(*) The 2nd Preparatory Meeting for Brazil’s Position on World Drug Policy took place December 16th, sponsored by the Rio de Janeiro NGO Psicotropicus with the support of Reduc (a Harm Reduction NGO) and consulting from the anthropologist Bia Labate. The meeting lasted from 10:00hs to 14:00hs in the Legislative Assembly of São Paulo.
Close to 40 invited participants were in attendence and representing NGOs related to the movements of HIV/AIDS, Human Rights, and Harm Reduction, academic researchers, health agencies of the government, addiction treatment institutions, the LGBT movement and politicians (State Congressman Simão Pedro, Alderwoman Soninha and an aid to the Federal Congressman Paulo Teixeira), among others.
The event was opened by the executive director of Psicotropicus, the psychologist Luiz Paulo Guanabara. He explained presented the objective of redirecting the political declaration that represents the position of Brazil’s civil society in the next meeting of the Commission on Narcotic Drugs (CND, the committee at the center of creating policy for the system of drug control in the UN), that will take place in Vienna in March of 2009.
Next, the lawyer Critiano Maronna, of the Brazilian Institute of Criminal Sciences (IBCCrim), gave a presentation on the conventions of the UN and the political problems of prohibitionism. Congressman Simão Pedro – who was instrumental in organizing the meeting in the Assembly – greeted all present and highlighted the importance of political debate on the topic of drugs.
Before the activities started, one of the participants questioned the absence of drug users from the discussions of the public policies on the issue. Others noted that, because the consumption of drugs is considered a crime, it is difficult for drug users to “disclose themselves,” but the lack of inclusion of the “native” perspective compromises the democracy of the process as well as hampering the establishment of efficacious proposals for dealing with the issue.
The participants then split into three Working Groups: 1)HIV/AIDS; 2) Harm Reduction; 3) Human Rights. Each group had a discussion in which they outlined the limitations and successes of the current public policies on drugs, and they make suggestions for the declaration that will be read in the Vienna meeting. Next, the three groups presented their proposals in a plenary session.
The Working Group for Harm Reduction, represented by the lawyer Maurides Ribeiro, emphasized with vigor the necessity of including the phrase “harm reduction” in UN declarations – a position that is still met with enormous resistance. The social scientist Maurício Fiore (of NEIP) was chosen to speak for the Working Group for Human Rights and he proposed “non-criminalization” and “regulation of drug use” as fundamental points to be raised and discussed in the next UN meeting. Teresino Pinto, of the AIDS Prevention and Treatment Association (APTA), reflected on the question of whether “the public policies of drugs in Brazil represent a de facto attack on person living with HIV/AIDS?”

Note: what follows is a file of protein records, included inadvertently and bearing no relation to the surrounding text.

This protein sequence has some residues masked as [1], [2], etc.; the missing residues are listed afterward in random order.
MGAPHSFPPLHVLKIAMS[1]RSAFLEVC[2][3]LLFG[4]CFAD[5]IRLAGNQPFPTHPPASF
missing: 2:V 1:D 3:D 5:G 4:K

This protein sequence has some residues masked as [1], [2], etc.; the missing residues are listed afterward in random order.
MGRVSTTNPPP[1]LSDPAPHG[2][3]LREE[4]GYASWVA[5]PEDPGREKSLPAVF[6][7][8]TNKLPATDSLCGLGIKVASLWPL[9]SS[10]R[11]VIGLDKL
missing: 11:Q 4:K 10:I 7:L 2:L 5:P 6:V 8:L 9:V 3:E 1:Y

The representatives of the Working Groups committed themselves to submitting the minutes of their groups, so that they can be systematized by Reduc and Psicotropicus and whose results will be summarized in the a similar meeting in Rio de Janeiro shortly before the Vienna meeting. A virtual debate to be held through the Internet will serve towards the consolidation of the final text to be presented in Vienna.
The historian Henrique Carneiro (of NEIP), the activist Renato Cinco (of the Movement for the National Legalization of Drugs), and the student Thiago Moraes (of the March for Marijuana), proposed another meeting next year that would assemble many sectors of society for the creation of a broad movement for the reform of public policies and legislation on drugs.
The objective of this national forum would be to consolidate a social movement of “resistance to the harms of prohibitionism.” There was a debate on how such a movement should be named since not all of those present seemed to broadly and openly support the title “Anti-Prohibitionism.”
A general consensus appeared to permeate the meeting was that it is necessary to take political stances in the context of today’s debate on drugs, which is highly irrational and moralized. The case of the researcher Stella Almeida was brought up; Almeida is currently at the center of a political inquiry for having distributed a flyer with basic instructions on harm reduction for ecstasy users. The prohibition of debate, as is known, is also a characteristic of today’s culture of prohibitionism.
This initiative of Psicotropicus was warmly welcomed by the participants. There was a feeling of optimism in the air, a sense of hope for the development of something new, which at the same time seemed to coexist side by side with a healthy dose of skepticism in relation to the possibilities of transforming the official, international anti-drug bureaucracy of the UN (that, nevertheless, will probably be calmly greeted by the official delegation of the Brazilian government, which is composed of members of the National Anti-drugs Agency and the Ministry of Foreign Relations, among others).
Daniela Piconez (of Reduc), the main speaker of the meeting, closed the day’s session. She and João Pedro Padua, the legal director of Psicotropicus, urged those present to follow the progress of the harm reduction Law 1692/2007 proposed by Federal Congresswoman Cida Diogo, which is now being considered in the Legislature (the proposed Law is currently open for amendments).
The results of this meeting will soon be made available on this website.
(*Translated to English by Brian Anderson)